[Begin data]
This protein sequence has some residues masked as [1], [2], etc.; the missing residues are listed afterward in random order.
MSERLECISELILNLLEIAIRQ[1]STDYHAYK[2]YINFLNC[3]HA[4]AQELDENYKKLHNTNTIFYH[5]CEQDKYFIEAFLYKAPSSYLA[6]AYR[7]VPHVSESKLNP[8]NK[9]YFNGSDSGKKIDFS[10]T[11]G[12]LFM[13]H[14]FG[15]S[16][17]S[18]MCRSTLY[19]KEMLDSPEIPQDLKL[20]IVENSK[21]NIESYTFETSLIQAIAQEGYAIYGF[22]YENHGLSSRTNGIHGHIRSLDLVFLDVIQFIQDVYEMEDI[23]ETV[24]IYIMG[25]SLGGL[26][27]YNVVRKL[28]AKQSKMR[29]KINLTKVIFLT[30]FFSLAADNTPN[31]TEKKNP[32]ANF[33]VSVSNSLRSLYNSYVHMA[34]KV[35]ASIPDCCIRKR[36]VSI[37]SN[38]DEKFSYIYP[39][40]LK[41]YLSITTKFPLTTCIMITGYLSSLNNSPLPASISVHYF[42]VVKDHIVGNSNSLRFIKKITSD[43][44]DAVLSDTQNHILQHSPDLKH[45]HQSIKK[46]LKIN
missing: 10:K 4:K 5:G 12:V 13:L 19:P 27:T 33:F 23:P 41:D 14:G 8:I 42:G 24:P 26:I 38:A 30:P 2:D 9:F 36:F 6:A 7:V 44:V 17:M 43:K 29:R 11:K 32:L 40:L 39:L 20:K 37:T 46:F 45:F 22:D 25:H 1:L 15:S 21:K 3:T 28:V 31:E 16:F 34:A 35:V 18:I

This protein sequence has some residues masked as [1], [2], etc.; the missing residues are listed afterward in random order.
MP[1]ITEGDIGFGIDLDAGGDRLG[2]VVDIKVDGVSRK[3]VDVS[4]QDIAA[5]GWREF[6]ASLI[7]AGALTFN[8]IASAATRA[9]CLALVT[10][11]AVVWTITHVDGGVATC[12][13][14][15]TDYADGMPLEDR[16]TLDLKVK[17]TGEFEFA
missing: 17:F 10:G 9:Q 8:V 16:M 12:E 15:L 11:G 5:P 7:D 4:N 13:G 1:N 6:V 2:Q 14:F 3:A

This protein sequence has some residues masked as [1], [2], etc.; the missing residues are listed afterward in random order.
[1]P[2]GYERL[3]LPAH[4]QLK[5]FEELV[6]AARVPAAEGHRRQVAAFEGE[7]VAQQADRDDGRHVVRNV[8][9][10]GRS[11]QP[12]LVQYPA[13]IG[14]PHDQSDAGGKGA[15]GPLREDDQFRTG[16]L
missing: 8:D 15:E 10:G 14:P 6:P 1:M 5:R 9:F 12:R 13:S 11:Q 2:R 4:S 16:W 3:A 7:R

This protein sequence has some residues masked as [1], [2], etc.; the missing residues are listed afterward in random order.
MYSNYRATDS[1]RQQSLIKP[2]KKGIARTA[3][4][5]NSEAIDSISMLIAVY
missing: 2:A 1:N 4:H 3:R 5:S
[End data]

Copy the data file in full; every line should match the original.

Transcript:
This protein sequence has some residues masked as [1], [2], etc.; the missing residues are listed afterward in random order.
MSERLECISELILNLLEIAIRQ[1]STDYHAYK[2]YINFLNC[3]HA[4]AQELDENYKKLHNTNTIFYH[5]CEQDKYFIEAFLYKAPSSYLA[6]AYR[7]VPHVSESKLNP[8]NK[9]YFNGSDSGKKIDFS[10]T[11]G[12]LFM[13]H[14]FG[15]S[16][17]S[18]MCRSTLY[19]KEMLDSPEIPQDLKL[20]IVENSK[21]NIESYTFETSLIQAIAQEGYAIYGF[22]YENHGLSSRTNGIHGHIRSLDLVFLDVIQFIQDVYEMEDI[23]ETV[24]IYIMG[25]SLGGL[26][27]YNVVRKL[28]AKQSKMR[29]KINLTKVIFLT[30]FFSLAADNTPN[31]TEKKNP[32]ANF[33]VSVSNSLRSLYNSYVHMA[34]KV[35]ASIPDCCIRKR[36]VSI[37]SN[38]DEKFSYIYP[39][40]LK[41]YLSITTKFPLTTCIMITGYLSSLNNSPLPASISVHYF[42]VVKDHIVGNSNSLRFIKKITSD[43][44]DAVLSDTQNHILQHSPDLKH[45]HQSIKK[46]LKIN
missing: 10:K 4:K 5:G 12:V 13:L 19:P 27:T 33:F 23:P 41:D 14:G 8:I 42:G 24:P 26:I 38:A 30:P 2:D 9:F 36:F 6:A 7:V 44:V 17:M 43:K 29:R 11:K 32:L 40:L 39:L 20:K 37:T 46:F 45:F 22:D 25:H 1:L 15:S 21:K 3:T 28:V 31:E 16:F 34:A 35:V 18:I

This protein sequence has some residues masked as [1], [2], etc.; the missing residues are listed afterward in random order.
MP[1]ITEGDIGFGIDLDAGGDRLG[2]VVDIKVDGVSRK[3]VDVS[4]QDIAA[5]GWREF[6]ASLI[7]AGALTFN[8]IASAATRA[9]CLALVT[10][11]AVVWTITHVDGGVATC[12][13][14][15]TDYADGMPLEDR[16]TLDLKVK[17]TGEFEFA
missing: 17:F 10:G 9:Q 8:V 16:M 12:E 15:L 11:G 5:P 7:D 4:N 13:G 1:N 6:V 2:Q 14:F 3:A

This protein sequence has some residues masked as [1], [2], etc.; the missing residues are listed afterward in random order.
[1]P[2]GYERL[3]LPAH[4]QLK[5]FEELV[6]AARVPAAEGHRRQVAAFEGE[7]VAQQADRDDGRHVVRNV[8][9][10]GRS[11]QP[12]LVQYPA[13]IG[14]PHDQSDAGGKGA[15]GPLREDDQFRTG[16]L
missing: 8:D 15:E 10:G 14:P 6:P 1:M 5:R 9:F 12:R 13:S 11:Q 2:R 4:S 16:W 3:A 7:R

This protein sequence has some residues masked as [1], [2], etc.; the missing residues are listed afterward in random order.
MYSNYRATDS[1]RQQSLIKP[2]KKGIARTA[3][4][5]NSEAIDSISMLIAVY
missing: 2:A 1:N 4:H 3:R 5:S